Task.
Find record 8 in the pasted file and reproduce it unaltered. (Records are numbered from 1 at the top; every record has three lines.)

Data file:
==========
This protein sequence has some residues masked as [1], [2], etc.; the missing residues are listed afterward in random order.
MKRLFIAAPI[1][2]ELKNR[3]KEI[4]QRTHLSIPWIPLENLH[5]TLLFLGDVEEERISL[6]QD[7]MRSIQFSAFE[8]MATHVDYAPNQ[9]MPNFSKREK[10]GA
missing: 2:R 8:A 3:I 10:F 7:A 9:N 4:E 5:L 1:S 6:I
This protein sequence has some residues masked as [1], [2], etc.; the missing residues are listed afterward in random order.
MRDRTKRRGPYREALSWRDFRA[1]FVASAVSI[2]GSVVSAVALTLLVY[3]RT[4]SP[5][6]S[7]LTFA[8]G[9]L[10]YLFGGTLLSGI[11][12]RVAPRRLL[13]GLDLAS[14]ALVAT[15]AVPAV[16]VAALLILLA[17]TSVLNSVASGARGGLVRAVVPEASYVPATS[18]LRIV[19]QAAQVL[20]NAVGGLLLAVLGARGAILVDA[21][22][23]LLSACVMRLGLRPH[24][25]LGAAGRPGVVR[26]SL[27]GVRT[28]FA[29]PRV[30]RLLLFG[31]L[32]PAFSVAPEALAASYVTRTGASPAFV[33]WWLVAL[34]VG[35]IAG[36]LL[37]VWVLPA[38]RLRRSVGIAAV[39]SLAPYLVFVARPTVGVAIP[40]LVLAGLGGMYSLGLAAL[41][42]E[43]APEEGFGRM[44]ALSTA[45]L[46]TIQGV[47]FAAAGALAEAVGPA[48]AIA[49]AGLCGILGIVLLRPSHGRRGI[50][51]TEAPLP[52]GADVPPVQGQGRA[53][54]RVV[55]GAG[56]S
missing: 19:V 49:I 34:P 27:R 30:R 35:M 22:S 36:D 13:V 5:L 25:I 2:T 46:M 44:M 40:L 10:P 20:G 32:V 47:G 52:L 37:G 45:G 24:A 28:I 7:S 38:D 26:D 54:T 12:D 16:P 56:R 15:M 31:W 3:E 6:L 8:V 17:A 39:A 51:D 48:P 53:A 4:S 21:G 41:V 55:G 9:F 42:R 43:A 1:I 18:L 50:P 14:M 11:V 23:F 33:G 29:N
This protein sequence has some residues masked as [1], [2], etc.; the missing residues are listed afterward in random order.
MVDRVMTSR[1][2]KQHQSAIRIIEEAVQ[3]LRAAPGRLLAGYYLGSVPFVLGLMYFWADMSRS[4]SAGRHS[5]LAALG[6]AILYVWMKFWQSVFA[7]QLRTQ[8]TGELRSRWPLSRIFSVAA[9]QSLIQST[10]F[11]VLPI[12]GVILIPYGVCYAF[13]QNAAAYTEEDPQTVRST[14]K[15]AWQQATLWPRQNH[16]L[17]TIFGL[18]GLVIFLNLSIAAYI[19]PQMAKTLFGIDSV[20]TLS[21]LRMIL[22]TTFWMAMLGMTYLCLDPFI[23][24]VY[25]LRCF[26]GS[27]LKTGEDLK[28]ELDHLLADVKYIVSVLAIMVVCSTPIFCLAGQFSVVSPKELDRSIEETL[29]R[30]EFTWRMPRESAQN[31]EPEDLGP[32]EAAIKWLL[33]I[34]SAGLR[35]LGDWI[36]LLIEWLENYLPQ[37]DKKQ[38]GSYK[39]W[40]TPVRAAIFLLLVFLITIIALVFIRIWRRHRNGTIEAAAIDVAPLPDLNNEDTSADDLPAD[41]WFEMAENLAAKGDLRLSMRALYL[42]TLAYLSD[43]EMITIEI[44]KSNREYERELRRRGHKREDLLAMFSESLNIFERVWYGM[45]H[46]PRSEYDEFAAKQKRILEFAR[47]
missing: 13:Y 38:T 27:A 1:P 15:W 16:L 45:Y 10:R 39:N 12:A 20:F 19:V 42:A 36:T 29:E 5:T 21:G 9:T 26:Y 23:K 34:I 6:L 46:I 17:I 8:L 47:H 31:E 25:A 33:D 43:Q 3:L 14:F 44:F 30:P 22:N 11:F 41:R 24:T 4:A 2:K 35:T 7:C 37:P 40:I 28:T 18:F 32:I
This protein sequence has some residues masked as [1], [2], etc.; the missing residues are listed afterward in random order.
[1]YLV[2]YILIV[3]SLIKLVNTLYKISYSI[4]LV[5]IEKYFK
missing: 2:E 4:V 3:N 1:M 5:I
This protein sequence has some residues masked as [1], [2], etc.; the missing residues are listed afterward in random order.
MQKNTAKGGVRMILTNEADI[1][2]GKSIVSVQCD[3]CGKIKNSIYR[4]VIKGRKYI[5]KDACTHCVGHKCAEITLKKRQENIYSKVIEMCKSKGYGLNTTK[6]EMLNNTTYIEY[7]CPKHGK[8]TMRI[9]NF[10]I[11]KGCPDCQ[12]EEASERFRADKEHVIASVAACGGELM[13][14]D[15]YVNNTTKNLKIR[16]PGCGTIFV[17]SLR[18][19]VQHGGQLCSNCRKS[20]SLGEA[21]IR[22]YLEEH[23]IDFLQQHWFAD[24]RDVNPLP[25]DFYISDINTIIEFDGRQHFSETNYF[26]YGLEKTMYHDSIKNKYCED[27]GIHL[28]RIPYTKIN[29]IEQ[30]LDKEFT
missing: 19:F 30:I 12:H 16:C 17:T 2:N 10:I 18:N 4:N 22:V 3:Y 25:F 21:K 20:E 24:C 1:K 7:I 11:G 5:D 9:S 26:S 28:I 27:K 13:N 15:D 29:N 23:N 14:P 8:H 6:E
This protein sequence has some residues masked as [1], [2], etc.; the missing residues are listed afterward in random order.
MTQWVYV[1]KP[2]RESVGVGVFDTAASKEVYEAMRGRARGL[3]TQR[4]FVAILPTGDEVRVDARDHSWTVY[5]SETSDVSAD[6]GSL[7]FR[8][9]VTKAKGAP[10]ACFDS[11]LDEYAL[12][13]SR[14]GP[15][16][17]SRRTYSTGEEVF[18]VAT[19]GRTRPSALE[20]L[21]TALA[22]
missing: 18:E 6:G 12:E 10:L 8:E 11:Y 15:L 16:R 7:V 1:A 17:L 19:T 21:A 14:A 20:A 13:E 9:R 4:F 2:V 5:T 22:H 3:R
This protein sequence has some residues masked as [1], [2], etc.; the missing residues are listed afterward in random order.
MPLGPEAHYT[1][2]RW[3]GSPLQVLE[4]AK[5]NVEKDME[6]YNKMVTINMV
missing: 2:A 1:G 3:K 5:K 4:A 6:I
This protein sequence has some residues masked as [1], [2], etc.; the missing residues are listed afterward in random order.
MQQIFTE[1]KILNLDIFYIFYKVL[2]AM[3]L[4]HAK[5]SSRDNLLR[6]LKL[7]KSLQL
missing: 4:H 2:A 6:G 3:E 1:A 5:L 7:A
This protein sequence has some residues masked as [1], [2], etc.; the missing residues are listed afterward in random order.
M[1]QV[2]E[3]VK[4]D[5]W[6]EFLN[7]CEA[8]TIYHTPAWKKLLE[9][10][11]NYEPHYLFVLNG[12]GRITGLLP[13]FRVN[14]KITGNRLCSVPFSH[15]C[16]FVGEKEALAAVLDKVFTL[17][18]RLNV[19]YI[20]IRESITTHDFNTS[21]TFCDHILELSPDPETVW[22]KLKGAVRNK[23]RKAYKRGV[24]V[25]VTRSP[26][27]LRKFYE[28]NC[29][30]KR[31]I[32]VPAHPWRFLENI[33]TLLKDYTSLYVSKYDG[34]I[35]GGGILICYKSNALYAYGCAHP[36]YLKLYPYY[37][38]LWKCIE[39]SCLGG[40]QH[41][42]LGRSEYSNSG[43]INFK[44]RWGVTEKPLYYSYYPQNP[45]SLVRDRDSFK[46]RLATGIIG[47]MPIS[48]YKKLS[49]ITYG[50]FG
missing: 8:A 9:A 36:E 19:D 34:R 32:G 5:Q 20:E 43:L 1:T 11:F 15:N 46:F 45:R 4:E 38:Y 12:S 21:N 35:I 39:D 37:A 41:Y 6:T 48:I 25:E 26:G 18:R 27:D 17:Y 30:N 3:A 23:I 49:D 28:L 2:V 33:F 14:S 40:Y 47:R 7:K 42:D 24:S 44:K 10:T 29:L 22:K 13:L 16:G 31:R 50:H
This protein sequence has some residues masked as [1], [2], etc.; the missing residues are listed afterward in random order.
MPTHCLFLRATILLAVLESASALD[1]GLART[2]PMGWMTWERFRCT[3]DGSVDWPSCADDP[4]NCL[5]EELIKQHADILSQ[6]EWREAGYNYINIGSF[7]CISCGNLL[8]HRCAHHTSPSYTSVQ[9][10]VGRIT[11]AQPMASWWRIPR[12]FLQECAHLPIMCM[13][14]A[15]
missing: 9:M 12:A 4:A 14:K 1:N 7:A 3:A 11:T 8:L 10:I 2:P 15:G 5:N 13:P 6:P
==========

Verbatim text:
This protein sequence has some residues masked as [1], [2], etc.; the missing residues are listed afterward in random order.
MQQIFTE[1]KILNLDIFYIFYKVL[2]AM[3]L[4]HAK[5]SSRDNLLR[6]LKL[7]KSLQL
missing: 4:H 2:A 6:G 3:E 1:A 5:L 7:A